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Olive View to Ease Race to Maternity Ward for Indigent

November 08, 1987|STEPHANIE CHAVEZ | Times Staff Writer

One of the biggest fears of Anna Moncon, eight months pregnant, is that labor will begin during rush hour and she will have to drive 30 miles to the hospital--from her Panorama City apartment to County-USC Medical Center--in bumper-to-bumper traffic.

"What if I get stuck on the freeway? You never know when the baby can come," said Moncon, 29.

But, if all goes according to schedule, Moncon will no longer have to make the long trek to the County-USC medical complex's Women's Hospital on North Mission Road near downtown, which has the closest county-operated delivery room. Next week, the first maternity ward in the San Fernando Valley for indigent women will be dedicated at Olive View Medical Center in Sylmar.

When the facility opens Nov. 16, it will not only be the busiest maternity ward in the Valley, but will handle the most high-risk deliveries, county health officials said.

Already, health officials have increased the number of deliveries projected for the ward's first year of operation from 3,500 to 5,200. Up to 20% are expected to be high-risk deliveries, said Barbara Fletcher, assistant nursing director for maternal care at Olive View.

County health officials said they expect as many as 5,200 women at Olive View's maternity ward during the next year because that is the number of pregnant women now under county care in the Valley area's eight health clinics.

"We are definitely going to be busy all the time," said Carolyn Rhee, assistant hospital administrator.

The $5.2-million wing will serve women whose deliveries are not covered by health insurance or who cannot afford the $3,000 to $5,000 it costs for a birth at a private hospital. The ward includes 29 beds for new mothers and 27 bassinets for normal newborns. Plans are to phase in by 1989 another 24 bassinets for infants needing special care.

The facility also will include three surgical-delivery suites and six delivery and recovery rooms, where a healthy mother can stay during labor, give birth and recover in the same bedroom-like room.

At the same time, Olive View will open a prenatal clinic for high-risk mothers, who also have to travel to Women's Hospital for their checkups.

Already, Olive View hospital officials are making contingency plans to use two 34-bed medical-surgical wards for new mothers if the need becomes critical, Rhee said. Those beds are empty now because the hospital is not yet in full operation.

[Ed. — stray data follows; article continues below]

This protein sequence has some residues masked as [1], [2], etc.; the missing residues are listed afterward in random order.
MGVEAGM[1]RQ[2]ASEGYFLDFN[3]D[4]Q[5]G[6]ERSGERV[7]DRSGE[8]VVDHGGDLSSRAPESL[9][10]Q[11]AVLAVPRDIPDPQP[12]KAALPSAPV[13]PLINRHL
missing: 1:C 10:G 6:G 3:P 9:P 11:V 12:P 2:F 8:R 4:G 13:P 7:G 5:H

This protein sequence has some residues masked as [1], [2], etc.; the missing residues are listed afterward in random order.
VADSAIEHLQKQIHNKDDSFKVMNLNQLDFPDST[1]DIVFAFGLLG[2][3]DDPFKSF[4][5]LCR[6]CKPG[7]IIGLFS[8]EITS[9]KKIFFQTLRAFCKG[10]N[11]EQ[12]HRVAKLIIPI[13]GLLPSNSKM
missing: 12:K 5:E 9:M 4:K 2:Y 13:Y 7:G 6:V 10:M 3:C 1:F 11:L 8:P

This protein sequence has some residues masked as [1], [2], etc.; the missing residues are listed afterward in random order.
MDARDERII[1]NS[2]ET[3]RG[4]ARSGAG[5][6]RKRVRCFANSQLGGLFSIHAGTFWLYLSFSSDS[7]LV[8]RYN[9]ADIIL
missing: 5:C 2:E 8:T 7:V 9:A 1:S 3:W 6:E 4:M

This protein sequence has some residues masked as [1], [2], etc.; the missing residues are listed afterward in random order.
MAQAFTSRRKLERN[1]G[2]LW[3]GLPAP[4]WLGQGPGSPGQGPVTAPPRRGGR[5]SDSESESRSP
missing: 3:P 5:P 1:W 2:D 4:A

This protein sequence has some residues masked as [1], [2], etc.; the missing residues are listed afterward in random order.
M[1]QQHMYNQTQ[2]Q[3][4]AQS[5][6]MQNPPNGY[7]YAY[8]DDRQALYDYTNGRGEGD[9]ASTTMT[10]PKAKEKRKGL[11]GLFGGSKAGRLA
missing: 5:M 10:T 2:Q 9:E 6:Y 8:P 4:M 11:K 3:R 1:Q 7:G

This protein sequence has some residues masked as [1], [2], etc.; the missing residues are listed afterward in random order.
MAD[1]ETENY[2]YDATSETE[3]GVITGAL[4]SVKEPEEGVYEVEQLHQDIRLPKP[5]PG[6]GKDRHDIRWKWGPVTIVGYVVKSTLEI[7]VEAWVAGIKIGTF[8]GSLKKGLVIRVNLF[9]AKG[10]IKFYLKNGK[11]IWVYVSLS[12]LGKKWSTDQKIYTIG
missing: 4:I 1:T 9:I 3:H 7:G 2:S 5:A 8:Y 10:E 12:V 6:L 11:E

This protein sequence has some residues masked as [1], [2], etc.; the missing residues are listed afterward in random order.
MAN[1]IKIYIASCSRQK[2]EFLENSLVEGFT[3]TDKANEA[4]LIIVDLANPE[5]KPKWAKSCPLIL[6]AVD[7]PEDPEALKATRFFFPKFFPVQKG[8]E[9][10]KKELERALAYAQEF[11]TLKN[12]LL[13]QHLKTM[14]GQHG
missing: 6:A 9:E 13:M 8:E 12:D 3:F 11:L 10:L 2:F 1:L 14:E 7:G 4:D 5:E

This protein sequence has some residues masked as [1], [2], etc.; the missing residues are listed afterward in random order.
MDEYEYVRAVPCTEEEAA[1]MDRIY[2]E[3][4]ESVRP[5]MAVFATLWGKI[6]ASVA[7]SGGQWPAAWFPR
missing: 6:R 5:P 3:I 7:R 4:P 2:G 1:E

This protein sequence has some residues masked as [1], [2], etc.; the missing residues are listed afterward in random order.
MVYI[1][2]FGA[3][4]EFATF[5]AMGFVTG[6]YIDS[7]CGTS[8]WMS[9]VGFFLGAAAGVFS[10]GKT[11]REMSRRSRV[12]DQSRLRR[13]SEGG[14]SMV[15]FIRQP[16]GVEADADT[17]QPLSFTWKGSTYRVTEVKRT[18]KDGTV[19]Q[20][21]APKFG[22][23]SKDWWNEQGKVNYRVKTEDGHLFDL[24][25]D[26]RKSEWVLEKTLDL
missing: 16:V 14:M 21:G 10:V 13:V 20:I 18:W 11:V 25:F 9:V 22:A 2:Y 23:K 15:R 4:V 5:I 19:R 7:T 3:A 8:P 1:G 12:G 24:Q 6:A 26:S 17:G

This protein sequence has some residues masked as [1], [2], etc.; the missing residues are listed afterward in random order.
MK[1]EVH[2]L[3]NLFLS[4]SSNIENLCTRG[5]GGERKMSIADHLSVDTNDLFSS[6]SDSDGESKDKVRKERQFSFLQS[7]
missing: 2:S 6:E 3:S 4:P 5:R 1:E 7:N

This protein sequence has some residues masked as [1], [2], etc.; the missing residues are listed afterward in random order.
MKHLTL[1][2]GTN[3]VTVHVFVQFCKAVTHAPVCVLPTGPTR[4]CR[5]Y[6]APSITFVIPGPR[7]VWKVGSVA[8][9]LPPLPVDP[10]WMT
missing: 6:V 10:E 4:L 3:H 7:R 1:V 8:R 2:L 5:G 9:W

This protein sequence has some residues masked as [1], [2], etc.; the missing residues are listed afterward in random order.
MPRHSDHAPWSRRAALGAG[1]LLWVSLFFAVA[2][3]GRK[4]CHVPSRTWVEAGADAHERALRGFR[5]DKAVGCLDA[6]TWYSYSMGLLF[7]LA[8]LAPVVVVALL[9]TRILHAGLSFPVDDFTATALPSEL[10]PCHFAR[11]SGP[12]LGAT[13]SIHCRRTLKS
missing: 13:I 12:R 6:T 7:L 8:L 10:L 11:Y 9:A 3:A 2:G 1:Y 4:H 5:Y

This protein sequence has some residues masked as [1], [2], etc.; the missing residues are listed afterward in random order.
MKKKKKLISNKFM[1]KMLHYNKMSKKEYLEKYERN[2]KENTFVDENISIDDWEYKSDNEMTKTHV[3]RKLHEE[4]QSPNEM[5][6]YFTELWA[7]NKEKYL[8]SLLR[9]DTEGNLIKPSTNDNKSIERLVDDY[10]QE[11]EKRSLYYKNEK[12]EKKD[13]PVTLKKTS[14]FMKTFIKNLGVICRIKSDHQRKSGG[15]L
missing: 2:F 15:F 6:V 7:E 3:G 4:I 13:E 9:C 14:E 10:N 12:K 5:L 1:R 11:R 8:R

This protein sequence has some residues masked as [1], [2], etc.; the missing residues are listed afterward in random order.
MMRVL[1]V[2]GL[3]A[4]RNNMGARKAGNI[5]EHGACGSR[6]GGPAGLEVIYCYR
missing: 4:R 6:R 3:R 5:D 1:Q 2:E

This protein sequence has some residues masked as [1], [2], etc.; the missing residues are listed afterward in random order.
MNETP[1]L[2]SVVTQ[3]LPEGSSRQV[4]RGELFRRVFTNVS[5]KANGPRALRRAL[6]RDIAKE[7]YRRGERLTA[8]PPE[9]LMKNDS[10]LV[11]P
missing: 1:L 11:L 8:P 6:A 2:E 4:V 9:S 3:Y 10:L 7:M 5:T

The Olive View building opened to patients in May, 16 years after the hospital's former building was destroyed in the 1971 earthquake. At the end of the hospital's three-year plan to become fully operational, it will be licensed to treat 300 patients.

Overburdened nurses and doctors at the Valley's county-operated health clinics will find it a little easier to track patients' medical records, said Dr. Dorris Harris, chief physician for Valley-area health clinics.

"This will be a great help to the ladies and also our staff," Harris said. "Finally, ladies in labor won't be riding the freeway to get to County-USC."

It will also ease the crowding at Women's Hospital, where, at times, women have delivered babies on hallway gurneys, said Martha Aguayo Galiaf, the hospital's administrator.

In 1986, about 4,000 babies, or 23% of the 16,900 delivered at Women's Hospital, were children of Valley-area women, Galiaf said. In a best-case scenario, the opening of Olive View will translate to a drop in deliveries at Women's Hospital that will "give our staff a little relief in an already overloaded situation," Galiaf said.

"But, when it comes to giving birth, women seem to want to come back to the same institution," she said. "We will be closely monitoring what happens and strongly advising women to go to Olive View."

She said it is not uncommon for Valley women to arrive at Women's Hospital only to be sent, if they are low-risk cases, to another county hospital or a private hospital under county contract. The county then pays the private hospital to deliver the baby or reimburses county hospitals for maternity care of indigent women.

"Not only is the trip over here traumatic, but the other trauma is when they have to go to another hospital and their family does not know where to find them," Galiaf said.

Gilda Silva, a nurse in the county's Pacoima prenatal clinic, said arranging transportation to Women's Hospital commonly tops her patients' list of worries about their pregnancies.

"Many of the women are without cars, and they have to hope that other family or neighbors will be home when they go into labor," Silva said. "I have even known of some who have taken the bus when the first pains begin."

Since the opening of the hospital last May, Silva said, most of her patients have requested maternity care at the new Olive View.

"I can see the sad expressions on their faces when I tell them, 'No, dear, you will have to go downtown,' " Silva said. "I always tell them not to wait until the last minute because it could be a long drive downtown."

Just last month, one of her patients did not make it from Pacoima to Women's Hospital. She delivered three minutes after her husband pulled into the nearest emergency room on the way, which was at St. Joseph Medical Center in Burbank, Silva said.

Mirna Carrazna, 24, of Pacoima, who is expecting her third child on Dec. 11, said she is hoping she will be able to deliver at Olive View. In 1985, when she was pregnant with her second child, she said she had a swift labor and delivered just after arriving at Women's Hospital.

"I don't want the same thing to happen again," she said. "It is very frightening."

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